This study was conducted in the Department of Physiology, Government Medical College, Amritsar. Subjects comprising of 3 different age groups were selected. Each group was divided equally into 25 male and 25 female subjects. G-1a: Males of the age group 15-29 years. G-1b: Females of the age group 15-29 years. G-2a: Males of the age group 30-44 years. G-2b: Females of the age group 30-44 years. G-3a: Males of the age group 45 years and above. G- 3b: Females of the age group 45 years and above.
All the subjects were without a history of neurological and audiological problems and were free from any medication at the time of recording. A detailed history was taken and general physical examination was done in all these subjects. The Rinnie Test and the Weber test were done to rule out any abnormality of hearing defects.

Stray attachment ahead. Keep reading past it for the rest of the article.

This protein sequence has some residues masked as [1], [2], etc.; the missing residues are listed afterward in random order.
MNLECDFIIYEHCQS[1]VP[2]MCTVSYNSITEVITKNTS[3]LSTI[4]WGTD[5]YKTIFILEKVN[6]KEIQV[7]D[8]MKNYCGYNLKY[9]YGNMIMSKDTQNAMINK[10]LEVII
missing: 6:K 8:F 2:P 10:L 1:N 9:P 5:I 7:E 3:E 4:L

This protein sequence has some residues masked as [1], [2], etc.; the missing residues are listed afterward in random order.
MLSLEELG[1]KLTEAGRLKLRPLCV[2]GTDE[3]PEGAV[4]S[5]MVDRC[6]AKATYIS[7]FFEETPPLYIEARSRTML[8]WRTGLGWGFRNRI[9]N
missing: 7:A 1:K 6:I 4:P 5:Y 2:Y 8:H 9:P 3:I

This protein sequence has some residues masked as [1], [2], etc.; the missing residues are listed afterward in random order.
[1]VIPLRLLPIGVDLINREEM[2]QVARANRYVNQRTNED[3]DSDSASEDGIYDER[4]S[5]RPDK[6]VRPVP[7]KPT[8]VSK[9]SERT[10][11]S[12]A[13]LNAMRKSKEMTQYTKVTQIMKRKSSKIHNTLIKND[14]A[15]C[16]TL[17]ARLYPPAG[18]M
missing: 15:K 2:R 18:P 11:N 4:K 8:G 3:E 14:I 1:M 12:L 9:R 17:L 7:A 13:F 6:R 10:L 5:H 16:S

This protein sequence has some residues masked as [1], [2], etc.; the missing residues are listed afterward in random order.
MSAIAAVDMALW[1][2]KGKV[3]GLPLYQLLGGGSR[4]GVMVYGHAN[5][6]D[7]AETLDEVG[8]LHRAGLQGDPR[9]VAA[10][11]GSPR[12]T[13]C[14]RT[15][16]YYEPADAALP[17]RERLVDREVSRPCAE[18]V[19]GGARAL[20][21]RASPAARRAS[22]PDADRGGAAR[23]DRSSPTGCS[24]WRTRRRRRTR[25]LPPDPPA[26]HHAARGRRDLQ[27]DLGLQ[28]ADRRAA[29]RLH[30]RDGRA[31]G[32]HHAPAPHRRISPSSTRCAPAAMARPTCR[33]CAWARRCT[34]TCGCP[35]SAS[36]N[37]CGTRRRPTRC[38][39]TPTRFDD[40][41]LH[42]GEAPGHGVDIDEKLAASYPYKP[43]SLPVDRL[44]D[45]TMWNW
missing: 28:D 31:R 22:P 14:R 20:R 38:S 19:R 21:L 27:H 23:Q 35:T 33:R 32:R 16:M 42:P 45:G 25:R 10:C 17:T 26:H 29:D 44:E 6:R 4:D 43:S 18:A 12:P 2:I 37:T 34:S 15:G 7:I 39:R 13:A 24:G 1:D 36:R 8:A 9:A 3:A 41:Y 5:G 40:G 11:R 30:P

The test which was performed on these subjects was BERA, by using an RMS, EMG, EP MARCâ€“II Ch (PC based) machine and EEG electrodes. The ground electrode was placed at the Fz position on the forehead above the nasion. The reference electrode was placed on the vertex Cz and the active electrodes were placed on the left mastoid and the right mastoid of each ear. The electrode impedance was kept below 5 Kohm. The procedure was explained to the subjects and a written consent was signed by them. The subjects were lying on a bed and were asked to relax completely. The intensity of the light in the room was dimmed and unnecessary movement was kept to a minimum. In case of the female subjects, they were asked to remove ear-rings and other metallic ornaments.